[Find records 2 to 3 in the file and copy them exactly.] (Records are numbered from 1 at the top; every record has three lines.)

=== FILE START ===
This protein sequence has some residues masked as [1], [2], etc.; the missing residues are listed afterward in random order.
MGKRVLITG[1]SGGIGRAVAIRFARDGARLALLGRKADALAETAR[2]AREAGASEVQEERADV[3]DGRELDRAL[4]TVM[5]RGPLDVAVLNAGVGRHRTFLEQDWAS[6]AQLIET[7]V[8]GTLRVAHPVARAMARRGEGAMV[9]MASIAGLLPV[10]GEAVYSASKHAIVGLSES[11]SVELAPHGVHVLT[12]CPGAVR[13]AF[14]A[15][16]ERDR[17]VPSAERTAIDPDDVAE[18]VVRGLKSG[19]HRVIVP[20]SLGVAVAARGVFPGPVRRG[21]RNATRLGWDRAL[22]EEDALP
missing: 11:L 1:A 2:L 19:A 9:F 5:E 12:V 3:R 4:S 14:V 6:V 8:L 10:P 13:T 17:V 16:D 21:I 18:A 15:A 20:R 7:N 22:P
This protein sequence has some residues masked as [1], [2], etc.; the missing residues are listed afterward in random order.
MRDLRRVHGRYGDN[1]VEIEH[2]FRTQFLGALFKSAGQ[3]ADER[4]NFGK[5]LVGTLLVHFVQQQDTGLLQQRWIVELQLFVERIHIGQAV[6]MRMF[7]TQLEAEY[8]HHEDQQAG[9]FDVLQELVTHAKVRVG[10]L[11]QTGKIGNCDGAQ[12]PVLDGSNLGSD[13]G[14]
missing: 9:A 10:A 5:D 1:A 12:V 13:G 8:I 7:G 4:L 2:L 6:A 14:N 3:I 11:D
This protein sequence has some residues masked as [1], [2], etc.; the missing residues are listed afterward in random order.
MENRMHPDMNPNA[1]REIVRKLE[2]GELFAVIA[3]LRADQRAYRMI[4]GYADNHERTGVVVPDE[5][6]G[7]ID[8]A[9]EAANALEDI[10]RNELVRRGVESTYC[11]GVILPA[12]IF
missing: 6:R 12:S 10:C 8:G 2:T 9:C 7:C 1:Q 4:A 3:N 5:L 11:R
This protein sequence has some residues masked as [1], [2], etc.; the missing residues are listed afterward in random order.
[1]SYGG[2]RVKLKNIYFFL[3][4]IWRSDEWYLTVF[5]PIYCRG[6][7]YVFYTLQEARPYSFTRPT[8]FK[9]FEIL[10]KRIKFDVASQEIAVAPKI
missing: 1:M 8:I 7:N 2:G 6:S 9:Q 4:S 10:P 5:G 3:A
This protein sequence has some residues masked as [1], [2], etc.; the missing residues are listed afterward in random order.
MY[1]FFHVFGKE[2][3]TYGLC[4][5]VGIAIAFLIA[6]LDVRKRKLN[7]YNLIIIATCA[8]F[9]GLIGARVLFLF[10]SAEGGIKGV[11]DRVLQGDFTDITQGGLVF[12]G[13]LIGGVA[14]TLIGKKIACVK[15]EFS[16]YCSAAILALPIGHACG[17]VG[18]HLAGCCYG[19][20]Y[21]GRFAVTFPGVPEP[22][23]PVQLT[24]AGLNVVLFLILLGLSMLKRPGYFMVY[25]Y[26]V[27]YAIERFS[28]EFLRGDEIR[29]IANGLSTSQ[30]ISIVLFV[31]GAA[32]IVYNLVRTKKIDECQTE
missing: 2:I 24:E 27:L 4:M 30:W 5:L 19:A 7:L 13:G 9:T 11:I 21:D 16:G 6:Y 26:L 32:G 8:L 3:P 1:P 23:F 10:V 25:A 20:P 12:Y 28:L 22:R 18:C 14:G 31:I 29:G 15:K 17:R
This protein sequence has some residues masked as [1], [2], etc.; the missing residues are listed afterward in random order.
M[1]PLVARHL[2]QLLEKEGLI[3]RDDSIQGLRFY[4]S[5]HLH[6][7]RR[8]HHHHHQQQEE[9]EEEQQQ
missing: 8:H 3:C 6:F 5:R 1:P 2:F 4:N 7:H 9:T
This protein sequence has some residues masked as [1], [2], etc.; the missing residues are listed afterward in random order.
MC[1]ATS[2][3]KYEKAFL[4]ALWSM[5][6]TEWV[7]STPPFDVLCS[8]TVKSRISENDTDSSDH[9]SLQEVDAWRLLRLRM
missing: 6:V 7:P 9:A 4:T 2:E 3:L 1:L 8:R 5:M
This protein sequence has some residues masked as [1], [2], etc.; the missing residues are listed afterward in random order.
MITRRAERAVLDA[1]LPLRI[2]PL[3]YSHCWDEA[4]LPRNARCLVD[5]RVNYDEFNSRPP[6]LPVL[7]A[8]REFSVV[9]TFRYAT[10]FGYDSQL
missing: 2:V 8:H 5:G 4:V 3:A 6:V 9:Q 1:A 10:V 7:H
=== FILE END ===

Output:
This protein sequence has some residues masked as [1], [2], etc.; the missing residues are listed afterward in random order.
MRDLRRVHGRYGDN[1]VEIEH[2]FRTQFLGALFKSAGQ[3]ADER[4]NFGK[5]LVGTLLVHFVQQQDTGLLQQRWIVELQLFVERIHIGQAV[6]MRMF[7]TQLEAEY[8]HHEDQQAG[9]FDVLQELVTHAKVRVG[10]L[11]QTGKIGNCDGAQ[12]PVLDGSNLGSD[13]G[14]
missing: 9:A 10:A 5:D 1:A 12:V 13:G 8:I 7:G 4:L 2:L 6:A 14:N 3:I 11:D
This protein sequence has some residues masked as [1], [2], etc.; the missing residues are listed afterward in random order.
MENRMHPDMNPNA[1]REIVRKLE[2]GELFAVIA[3]LRADQRAYRMI[4]GYADNHERTGVVVPDE[5][6]G[7]ID[8]A[9]EAANALEDI[10]RNELVRRGVESTYC[11]GVILPA[12]IF
missing: 6:R 12:S 10:C 8:G 2:T 9:C 7:C 1:Q 4:A 3:N 5:L 11:R